Politics & Policy

Stop the War on Immigration-Enforcement Agents

On the U.S.-Mexican border, 2009 (Lucy Nicholson/Reuters)
Those on our nation’s front lines shouldn’t be shamed for doing their jobs.

In his post-comeback song, “Migra,” Woodstock-throwback and social activist Carlos Santana takes on the subject of immigration, telling U.S. border agents, “I see malice in your eyes/contempt in your heart.” The song, named after a derogatory Spanish term for U.S. immigration authorities, serves as a good indicator of the intellectual vacuity that defines the Left’s views on immigration policy. Everywhere from open-borders groups to mainstream-media outlets, border-enforcement itself has simply become immoral.

In progressive bellwether The Nation, resident advice-columnist Liza Featherstone recently pleaded with a self-doubting attorney for Immigration and Customs Enforcement (ICE) to quit her job and find work elsewhere. ICE, according to Ms. Featherstone, is an agency that “apprehends immigrants who have usually committed no crime except crossing the border . . . sends [people] to detention centers, where they are treated like criminals . . . and sends people back to their home countries, often breaking up families.”

Such reductive rhetoric is pervasive. Perusing the immigration journals on Google Scholar one finds plenty of academic articles charging our enforcement agencies with “structural,” “systemic,” and/or “institutional” racism. In one recent article for the journal Latino Studies, University of San Diego sociology professor Greg Prieto asserts that, “[t]he continuity of racial violence in the Border Patrol . . . reveals#…#the hegemonic function of the racial state” and “ensure[s] . . . the historically continuous racial violence at the heart of the US–Mexico border project.” Prieto even manages to spin the fact that a majority of Border Patrol agents are themselves Hispanic to serve his argument. “The growing participation of Latinas/os in the Border Patrol,” he writes, “results [from ICE’s] focus on diversity recruiting [which] helps to inoculate the state against charges of racism.” The professor even attacks Hispanic agents themselves, saying their “citizenship based job and benefit systems restrict their scope of empathy” and their capacity for “transnational racial solidarity.”

Progressives’ anti-enforcement campaign is apparently having its intended effects.

In combination with the suffocating policy memos continuously pumped out of Obama’s DHS, progressives’ anti-enforcement campaign is apparently having its intended effects. As Senator Jeff Sessions pointed out to ICE director Thomas Homan at a hearing on criminal-alien releases last week, DHS now ranks dead last of all federal agencies in employee morale. On average a Border Patrol agent is assaulted in the line of duty every single day. But when the agents’ near 17,000-member union endorsed Donald Trump for president, it was smugly chastised by the New York Times editorial board for its “monumental dimness.” The union, in its podcast, shot back clearly and forcefully: “Border agents are patriotic people. They wanna do their job, they wanna defend this country.”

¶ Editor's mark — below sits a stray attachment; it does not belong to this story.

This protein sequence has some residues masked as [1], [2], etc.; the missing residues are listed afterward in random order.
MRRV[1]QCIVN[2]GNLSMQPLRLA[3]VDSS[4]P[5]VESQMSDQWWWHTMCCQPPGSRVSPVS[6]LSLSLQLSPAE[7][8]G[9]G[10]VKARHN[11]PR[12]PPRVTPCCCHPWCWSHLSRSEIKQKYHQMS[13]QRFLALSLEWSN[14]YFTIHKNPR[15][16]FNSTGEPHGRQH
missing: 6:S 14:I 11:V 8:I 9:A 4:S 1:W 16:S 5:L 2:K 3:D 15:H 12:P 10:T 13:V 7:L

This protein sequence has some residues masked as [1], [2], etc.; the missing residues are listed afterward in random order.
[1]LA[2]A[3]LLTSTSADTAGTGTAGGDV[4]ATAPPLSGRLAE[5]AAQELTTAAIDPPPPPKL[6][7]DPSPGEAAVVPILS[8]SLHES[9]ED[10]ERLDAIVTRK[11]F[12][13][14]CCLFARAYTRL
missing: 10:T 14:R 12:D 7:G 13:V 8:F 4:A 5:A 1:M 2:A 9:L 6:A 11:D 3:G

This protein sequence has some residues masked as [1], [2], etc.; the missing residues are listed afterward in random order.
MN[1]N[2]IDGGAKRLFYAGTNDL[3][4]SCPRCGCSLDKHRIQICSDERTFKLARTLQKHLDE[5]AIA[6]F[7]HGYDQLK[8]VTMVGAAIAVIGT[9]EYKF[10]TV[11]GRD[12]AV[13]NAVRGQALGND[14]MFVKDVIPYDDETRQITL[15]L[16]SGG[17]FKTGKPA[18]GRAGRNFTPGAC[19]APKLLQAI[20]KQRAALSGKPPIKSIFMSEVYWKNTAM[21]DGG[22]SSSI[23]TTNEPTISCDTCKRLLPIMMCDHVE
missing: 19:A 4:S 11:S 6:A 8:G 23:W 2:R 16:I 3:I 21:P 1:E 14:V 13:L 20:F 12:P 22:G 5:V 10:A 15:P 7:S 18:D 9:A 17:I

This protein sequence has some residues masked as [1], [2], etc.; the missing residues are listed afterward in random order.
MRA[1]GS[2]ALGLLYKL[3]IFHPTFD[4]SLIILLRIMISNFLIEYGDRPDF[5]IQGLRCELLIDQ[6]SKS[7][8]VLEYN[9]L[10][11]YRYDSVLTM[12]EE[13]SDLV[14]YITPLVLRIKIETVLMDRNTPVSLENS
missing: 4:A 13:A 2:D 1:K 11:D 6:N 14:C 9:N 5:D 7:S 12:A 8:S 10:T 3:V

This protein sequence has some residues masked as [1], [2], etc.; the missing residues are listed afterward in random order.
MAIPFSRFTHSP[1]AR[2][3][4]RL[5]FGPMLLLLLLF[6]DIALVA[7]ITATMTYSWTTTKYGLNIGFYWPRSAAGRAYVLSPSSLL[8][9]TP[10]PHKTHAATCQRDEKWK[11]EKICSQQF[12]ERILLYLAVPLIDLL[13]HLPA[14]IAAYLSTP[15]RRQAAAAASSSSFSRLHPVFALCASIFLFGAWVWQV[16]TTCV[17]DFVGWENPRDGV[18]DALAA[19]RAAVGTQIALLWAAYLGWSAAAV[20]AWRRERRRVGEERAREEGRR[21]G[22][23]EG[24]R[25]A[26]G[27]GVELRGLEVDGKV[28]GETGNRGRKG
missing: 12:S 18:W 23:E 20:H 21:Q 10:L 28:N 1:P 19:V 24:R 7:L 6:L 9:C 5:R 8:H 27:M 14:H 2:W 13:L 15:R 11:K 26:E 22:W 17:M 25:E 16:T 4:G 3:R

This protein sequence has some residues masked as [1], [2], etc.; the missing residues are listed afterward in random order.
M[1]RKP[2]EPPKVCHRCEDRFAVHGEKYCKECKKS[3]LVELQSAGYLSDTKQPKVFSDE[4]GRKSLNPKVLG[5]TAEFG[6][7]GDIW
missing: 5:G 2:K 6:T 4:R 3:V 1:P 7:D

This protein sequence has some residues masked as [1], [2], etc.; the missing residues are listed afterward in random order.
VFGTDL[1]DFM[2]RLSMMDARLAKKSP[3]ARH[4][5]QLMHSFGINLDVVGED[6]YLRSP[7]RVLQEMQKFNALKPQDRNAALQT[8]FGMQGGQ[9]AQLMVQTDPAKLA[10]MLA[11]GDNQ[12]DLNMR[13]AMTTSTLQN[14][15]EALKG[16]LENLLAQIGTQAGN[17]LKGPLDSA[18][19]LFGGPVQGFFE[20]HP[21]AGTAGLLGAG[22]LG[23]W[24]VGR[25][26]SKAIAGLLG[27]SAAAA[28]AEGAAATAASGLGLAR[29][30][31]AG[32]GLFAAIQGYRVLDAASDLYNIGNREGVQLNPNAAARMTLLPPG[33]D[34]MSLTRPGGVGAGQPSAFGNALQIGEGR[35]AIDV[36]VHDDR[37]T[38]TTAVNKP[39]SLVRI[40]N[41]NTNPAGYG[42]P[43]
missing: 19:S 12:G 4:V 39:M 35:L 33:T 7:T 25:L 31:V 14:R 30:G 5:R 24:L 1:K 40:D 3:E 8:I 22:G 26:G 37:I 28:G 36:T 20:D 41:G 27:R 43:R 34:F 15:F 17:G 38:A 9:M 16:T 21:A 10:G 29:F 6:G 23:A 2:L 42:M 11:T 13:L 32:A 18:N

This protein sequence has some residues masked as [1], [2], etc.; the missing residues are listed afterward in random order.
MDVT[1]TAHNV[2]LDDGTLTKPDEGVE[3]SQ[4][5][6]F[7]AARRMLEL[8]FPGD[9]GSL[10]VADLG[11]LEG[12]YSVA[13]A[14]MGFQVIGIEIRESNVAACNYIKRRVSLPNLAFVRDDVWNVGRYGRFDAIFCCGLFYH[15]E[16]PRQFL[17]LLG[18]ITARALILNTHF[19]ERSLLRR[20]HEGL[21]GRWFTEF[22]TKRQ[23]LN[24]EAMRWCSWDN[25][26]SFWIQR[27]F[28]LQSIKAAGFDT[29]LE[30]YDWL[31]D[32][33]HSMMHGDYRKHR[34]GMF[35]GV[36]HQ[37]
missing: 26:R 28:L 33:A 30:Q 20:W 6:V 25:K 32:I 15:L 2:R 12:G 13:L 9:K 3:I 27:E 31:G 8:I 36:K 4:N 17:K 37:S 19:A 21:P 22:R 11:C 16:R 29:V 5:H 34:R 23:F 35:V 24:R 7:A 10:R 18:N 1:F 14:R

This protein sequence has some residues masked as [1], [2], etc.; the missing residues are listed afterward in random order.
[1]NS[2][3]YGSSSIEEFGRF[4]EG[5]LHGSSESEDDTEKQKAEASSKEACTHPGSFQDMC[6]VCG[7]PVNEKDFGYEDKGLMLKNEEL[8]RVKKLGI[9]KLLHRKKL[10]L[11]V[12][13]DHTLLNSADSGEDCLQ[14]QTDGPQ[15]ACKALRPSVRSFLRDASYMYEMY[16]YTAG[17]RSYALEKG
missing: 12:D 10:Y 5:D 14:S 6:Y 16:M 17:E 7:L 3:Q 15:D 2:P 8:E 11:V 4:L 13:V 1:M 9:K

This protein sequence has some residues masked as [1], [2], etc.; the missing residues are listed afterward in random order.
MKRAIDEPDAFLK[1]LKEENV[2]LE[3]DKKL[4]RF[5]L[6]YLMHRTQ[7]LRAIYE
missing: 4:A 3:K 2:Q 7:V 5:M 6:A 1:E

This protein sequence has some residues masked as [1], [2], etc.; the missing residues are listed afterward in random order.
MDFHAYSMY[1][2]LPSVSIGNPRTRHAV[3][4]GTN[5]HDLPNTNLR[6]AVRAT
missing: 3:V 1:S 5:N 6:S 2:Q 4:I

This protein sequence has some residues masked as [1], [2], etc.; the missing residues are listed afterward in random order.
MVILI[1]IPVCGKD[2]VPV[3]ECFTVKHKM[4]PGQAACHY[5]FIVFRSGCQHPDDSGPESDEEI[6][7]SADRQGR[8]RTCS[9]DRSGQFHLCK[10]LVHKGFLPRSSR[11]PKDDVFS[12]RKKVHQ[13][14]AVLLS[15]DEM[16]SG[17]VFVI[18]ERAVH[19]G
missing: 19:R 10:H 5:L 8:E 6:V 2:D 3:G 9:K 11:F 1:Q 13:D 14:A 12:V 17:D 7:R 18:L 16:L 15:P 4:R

Homan, a former New York City cop well-respected among pro-immigration-control advocates, was himself made the subject of a recent hit piece by Washington Post writer Lisa Rein, who is apparently aghast that Homan could actually be given a civil-service award for “kicking illegal immigrants out of the country.” But as far as I can tell, Rein’s paper has offered no condemnation for Border Patrol Chief R. Gil Kerlikowske, who recently threatened to retaliate against subordinates if they spoke out against the halving of deportations under this administration. Nor has the Post or any other mainstream outlet leapt to the defense of top ICE prosecutor Patricia Vroom, who was forced out of her position after questioning DHS’s “prosecutorial-discretion” diktats.

Instead of being made to feel proud for protecting our nation’s security and sovereignty, the men and women of America’s largest law-enforcement agency are being attacked. Where before the open-borders lobby restricted itself to seeking a sympathetic exception for those who entered the U.S. illegally, now it strives to make Border Patrol agents feel personally penitent for their “hateful” occupation. It’s a tactical escalation that expertly obscures the oath Border Patrol agents took to enforce the strict apprehension and removal mandates of our democratically enacted immigration laws. Putting aside the Obama administration’s heavy-handed, unconstitutional effort to erase said laws, that oath remains as valid as it ever was. Our immigration-enforcement officers put their lives on the line to uphold it every day, and their efforts are worthy of respect, rather than scorn.

Ian SmithIan Smith is an attorney in Washington, D.C., and a contributing blogger with immigration enforcement advocate, the Immigration Reform Law Institute.

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